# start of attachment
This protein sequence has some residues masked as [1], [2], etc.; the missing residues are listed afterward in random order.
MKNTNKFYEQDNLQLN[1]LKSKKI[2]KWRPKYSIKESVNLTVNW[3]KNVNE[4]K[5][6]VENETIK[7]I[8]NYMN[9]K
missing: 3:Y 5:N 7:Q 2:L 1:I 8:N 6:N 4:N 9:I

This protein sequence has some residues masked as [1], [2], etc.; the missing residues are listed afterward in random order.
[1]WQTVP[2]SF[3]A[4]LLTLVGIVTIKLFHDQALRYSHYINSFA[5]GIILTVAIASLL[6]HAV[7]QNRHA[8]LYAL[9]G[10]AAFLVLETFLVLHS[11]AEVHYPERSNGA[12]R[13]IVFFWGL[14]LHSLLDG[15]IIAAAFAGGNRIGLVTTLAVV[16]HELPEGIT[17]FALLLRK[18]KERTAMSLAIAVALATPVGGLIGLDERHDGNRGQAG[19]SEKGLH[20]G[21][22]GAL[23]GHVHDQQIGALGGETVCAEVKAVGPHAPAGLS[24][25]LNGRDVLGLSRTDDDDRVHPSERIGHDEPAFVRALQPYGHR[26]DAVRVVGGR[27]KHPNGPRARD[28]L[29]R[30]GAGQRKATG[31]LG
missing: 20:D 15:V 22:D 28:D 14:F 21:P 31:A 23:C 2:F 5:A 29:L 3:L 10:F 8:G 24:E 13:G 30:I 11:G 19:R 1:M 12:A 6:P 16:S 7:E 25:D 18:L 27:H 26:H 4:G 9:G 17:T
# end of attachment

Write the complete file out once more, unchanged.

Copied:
This protein sequence has some residues masked as [1], [2], etc.; the missing residues are listed afterward in random order.
MKNTNKFYEQDNLQLN[1]LKSKKI[2]KWRPKYSIKESVNLTVNW[3]KNVNE[4]K[5][6]VENETIK[7]I[8]NYMN[9]K
missing: 3:Y 5:N 7:Q 2:L 1:I 8:N 6:N 4:N 9:I

This protein sequence has some residues masked as [1], [2], etc.; the missing residues are listed afterward in random order.
[1]WQTVP[2]SF[3]A[4]LLTLVGIVTIKLFHDQALRYSHYINSFA[5]GIILTVAIASLL[6]HAV[7]QNRHA[8]LYAL[9]G[10]AAFLVLETFLVLHS[11]AEVHYPERSNGA[12]R[13]IVFFWGL[14]LHSLLDG[15]IIAAAFAGGNRIGLVTTLAVV[16]HELPEGIT[17]FALLLRK[18]KERTAMSLAIAVALATPVGGLIGLDERHDGNRGQAG[19]SEKGLH[20]G[21][22]GAL[23]GHVHDQQIGALGGETVCAEVKAVGPHAPAGLS[24][25]LNGRDVLGLSRTDDDDRVHPSERIGHDEPAFVRALQPYGHR[26]DAVRVVGGR[27]KHPNGPRARD[28]L[29]R[30]GAGQRKATG[31]LG
missing: 20:D 15:V 22:D 28:D 14:F 21:P 31:A 23:C 2:F 5:A 29:L 3:L 10:F 8:G 24:E 13:G 30:I 11:G 19:R 1:M 12:A 6:P 16:S 7:E 25:D 18:L 27:H 26:H 4:G 9:G 17:T